Edge computing comes in many flavors, but in basic terms it’s about pushing computing power closer to where it’s actually being used by the end user. Cellular technology on towers and infrastructure deployed at a retail store to support operations on-site rather than through headquarters are good examples.
The benefits of edge computing are many:
Some applications perform better with the computing power being closer to the end user.
Take for example, video games.
Today’s gaming consoles are usually connected to the cloud in some form, which means in a competitive multiplayer match, the player is pressing buttons on the controller, that controller is talking to the console, and that console is communicating with the cloud.
If the latency is high for the player, then the game falls out of sync. By having the infrastructure (console) near the player, you help ensure that latency is reduced as much as possible.
Everything fails at some point. When it’s something like the connectivity to the backend of your cloud service, the results can be disastrous.
Think of a restaurant relying on POS systems. If that POS requires a constant connection to the cloud provider and that connection fails, the restaurant will probably close up for the night.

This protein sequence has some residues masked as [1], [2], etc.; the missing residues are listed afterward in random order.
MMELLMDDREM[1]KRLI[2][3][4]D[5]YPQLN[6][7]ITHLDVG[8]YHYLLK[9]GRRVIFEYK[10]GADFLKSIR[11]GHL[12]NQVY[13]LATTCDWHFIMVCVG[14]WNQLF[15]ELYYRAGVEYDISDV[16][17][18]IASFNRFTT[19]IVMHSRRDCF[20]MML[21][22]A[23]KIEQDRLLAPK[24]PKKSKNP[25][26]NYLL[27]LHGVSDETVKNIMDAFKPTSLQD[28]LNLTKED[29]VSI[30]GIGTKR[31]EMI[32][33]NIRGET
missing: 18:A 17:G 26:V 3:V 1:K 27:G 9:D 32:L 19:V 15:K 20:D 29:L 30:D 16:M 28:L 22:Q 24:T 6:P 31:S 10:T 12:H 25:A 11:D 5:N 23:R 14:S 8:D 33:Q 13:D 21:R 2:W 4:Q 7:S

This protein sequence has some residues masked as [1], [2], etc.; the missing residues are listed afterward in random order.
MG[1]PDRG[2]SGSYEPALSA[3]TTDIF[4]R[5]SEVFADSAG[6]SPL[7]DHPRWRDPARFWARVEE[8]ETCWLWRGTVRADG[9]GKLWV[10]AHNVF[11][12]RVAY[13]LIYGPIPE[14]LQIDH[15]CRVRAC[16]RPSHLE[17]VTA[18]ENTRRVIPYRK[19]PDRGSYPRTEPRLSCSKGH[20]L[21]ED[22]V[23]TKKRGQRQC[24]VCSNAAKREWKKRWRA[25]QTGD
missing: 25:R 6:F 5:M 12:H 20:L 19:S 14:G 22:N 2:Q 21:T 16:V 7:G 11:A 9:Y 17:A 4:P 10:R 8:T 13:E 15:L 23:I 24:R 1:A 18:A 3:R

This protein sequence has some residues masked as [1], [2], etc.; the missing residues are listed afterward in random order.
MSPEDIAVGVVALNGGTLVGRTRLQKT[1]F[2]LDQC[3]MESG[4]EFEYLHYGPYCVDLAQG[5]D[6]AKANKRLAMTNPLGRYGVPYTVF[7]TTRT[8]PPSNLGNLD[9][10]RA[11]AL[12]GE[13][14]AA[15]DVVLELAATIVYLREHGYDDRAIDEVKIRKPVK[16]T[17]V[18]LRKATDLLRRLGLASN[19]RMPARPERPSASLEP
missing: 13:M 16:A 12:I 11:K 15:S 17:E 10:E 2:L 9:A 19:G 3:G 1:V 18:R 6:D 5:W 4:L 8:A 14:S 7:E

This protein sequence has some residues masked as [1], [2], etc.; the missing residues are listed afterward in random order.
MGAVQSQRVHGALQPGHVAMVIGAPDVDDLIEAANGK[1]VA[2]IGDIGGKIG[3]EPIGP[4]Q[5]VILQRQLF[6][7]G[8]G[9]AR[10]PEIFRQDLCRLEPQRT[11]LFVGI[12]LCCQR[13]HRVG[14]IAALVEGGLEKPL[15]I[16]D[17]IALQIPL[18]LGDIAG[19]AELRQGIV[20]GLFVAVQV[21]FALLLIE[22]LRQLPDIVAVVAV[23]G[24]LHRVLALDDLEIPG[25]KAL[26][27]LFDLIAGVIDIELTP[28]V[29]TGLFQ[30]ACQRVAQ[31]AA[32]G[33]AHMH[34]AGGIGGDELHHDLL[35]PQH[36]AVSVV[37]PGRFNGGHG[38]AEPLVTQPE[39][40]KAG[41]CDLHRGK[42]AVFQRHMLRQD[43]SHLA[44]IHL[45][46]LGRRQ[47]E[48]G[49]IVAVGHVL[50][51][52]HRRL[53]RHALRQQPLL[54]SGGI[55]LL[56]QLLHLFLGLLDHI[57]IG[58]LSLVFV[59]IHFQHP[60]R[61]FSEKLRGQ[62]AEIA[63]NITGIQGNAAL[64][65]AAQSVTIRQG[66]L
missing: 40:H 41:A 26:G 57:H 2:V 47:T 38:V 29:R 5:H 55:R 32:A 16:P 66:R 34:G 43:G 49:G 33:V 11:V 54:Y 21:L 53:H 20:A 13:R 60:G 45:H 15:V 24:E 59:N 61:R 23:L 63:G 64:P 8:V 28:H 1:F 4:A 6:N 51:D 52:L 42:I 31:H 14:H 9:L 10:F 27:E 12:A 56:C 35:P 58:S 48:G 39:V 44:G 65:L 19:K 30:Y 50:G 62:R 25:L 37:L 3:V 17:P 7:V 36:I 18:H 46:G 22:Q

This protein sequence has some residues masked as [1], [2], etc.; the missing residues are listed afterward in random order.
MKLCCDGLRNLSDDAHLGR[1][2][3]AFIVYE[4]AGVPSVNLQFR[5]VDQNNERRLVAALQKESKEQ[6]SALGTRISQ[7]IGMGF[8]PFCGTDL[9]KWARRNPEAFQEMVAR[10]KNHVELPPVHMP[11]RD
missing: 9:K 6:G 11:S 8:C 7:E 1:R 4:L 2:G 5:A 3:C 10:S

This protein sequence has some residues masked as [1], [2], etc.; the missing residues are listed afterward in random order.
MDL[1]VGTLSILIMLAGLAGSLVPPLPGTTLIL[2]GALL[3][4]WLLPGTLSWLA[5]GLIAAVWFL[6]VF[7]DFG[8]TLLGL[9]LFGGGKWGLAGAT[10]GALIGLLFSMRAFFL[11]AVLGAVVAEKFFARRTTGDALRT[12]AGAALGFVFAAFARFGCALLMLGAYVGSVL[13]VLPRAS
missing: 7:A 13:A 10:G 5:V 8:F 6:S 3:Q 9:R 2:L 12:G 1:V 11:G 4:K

Edge technology solves this potential problem by placing the necessary infrastructure for POS transactions inside the store itself, so if the connection fails the doors can stay open.
Cloud native apps and edge computing
Apps that are cloud native—which is to say, apps that are built on cloud development principles like containers and microservices—are still beneficial to edge computing. They also make edge solutions more dynamic.
As with cloud native apps that are actually in the cloud, those running at edge are able to be developed, iterated upon, and deployed at a much more accelerated rate.
This not only reduces the time it takes for new features to be launched, it improves overall quality for the end user since fixes and updates can be made much more quickly. In addition, when connections are lost between the edge and the cloud, the apps at the edge are still up to date.
To learn more about leveraging the cloud for your business, download our free resource Into the Blue: How to Succeed in Your Path to the Cloud with Microsoft Azure.